Grain for stout- soaking them

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kadmium

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Hey mate,

Without accurate volume measurements you will never work out your efficiency. The efficiency is a function of the volume, less wort will naturally be a higher gravity. So, you need to ensure that you are accurately measuring and calculating using pre boil, post boil gravity readings and volumes. Including mash volume, sparge volume, pre boil, post boil and fermenter volumes.

Use something like Brewfather to work out your efficiencies for you or your will forever be chasing your tail.
 

Miran

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Hey mate,

Without accurate volume measurements you will never work out your efficiency. The efficiency is a function of the volume, less wort will naturally be a higher gravity. So, you need to ensure that you are accurately measuring and calculating using pre boil, post boil gravity readings and volumes. Including mash volume, sparge volume, pre boil, post boil and fermenter volumes.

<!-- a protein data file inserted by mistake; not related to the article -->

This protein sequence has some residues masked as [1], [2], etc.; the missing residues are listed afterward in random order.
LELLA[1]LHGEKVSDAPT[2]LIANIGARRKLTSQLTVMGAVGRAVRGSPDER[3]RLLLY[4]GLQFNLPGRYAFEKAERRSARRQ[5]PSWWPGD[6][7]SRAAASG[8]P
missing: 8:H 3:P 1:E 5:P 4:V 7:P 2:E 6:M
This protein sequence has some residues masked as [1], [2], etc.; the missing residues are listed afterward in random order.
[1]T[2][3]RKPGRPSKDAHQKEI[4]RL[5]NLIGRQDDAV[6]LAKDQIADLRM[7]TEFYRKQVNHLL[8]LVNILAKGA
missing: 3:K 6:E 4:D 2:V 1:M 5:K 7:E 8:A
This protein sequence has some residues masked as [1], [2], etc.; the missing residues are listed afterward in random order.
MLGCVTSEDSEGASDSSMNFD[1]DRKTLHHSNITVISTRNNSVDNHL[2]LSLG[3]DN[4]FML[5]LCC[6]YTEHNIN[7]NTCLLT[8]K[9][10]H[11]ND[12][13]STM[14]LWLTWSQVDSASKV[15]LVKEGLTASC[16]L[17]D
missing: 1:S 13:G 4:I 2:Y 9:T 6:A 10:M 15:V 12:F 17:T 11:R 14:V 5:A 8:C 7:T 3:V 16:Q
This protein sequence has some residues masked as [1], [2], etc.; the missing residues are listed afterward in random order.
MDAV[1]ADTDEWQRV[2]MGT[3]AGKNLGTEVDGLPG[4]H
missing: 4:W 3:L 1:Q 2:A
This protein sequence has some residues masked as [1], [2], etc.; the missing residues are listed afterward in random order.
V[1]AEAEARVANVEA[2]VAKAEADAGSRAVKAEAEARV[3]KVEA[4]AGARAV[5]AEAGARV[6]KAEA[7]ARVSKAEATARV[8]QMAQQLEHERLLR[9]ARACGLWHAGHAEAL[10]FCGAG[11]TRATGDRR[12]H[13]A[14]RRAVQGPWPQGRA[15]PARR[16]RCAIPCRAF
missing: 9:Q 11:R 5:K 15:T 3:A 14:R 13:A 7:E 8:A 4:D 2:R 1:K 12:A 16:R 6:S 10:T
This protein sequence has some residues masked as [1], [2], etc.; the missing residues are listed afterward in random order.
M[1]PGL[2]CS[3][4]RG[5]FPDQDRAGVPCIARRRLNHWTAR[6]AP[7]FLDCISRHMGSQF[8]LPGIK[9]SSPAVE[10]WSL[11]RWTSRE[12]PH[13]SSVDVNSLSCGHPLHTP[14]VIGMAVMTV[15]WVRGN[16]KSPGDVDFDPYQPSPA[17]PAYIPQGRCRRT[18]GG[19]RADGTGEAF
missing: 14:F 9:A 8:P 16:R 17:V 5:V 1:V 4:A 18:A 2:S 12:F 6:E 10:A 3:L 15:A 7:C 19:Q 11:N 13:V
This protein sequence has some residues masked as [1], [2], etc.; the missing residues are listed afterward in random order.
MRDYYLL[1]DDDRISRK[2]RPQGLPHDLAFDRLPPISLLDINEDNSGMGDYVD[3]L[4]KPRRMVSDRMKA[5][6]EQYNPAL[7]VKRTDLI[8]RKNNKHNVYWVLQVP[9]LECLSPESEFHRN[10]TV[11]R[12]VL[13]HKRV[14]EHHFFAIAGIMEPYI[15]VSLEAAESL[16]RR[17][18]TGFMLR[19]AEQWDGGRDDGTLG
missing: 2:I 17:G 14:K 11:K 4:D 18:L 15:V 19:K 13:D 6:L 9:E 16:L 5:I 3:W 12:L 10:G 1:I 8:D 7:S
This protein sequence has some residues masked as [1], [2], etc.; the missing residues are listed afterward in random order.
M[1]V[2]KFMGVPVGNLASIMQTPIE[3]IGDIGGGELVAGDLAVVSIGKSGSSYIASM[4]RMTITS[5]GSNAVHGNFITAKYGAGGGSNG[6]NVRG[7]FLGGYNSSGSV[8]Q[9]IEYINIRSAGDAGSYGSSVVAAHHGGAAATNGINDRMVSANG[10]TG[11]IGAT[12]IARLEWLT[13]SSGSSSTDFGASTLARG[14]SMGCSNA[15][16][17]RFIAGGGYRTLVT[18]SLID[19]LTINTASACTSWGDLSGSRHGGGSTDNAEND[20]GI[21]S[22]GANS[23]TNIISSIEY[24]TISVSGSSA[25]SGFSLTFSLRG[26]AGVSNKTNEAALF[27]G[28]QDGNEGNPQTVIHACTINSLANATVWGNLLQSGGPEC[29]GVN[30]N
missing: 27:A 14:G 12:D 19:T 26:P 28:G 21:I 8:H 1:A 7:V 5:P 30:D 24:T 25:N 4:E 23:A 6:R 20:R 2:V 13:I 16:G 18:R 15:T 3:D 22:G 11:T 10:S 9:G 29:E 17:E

Use something like Brewfather to work out your efficiencies for you or your will forever be chasing your tail.
Question chief.. minimum water volume i can have in BM 20 plus is 23 to 24 liters to fill the mash pipe and cover heater elements. In the last week brew I did my calculation in reverse. I started to check how much water I need to have a 15 liters worth at the end of boil using 4KG grain ( 4 liters absorbtion by grain+ 5 liters evaporation+ 2liters turb and hops absorbtion) and I used about two liters water sparge. My efficiency was too low ( getting 44 after mash/sparge and 56 after finishing extended boil. Calculated one was 65) . The volume of brew during mash was 28 liters ( 4kg milled grain took 4 liters space).

Now my question is should I increase grain? for 24 liters strike water should I go for 8 kg grain? I know the final volume of wort will be less but thinking to have a decsent efficiency?!

Tnx Miran
 

kadmium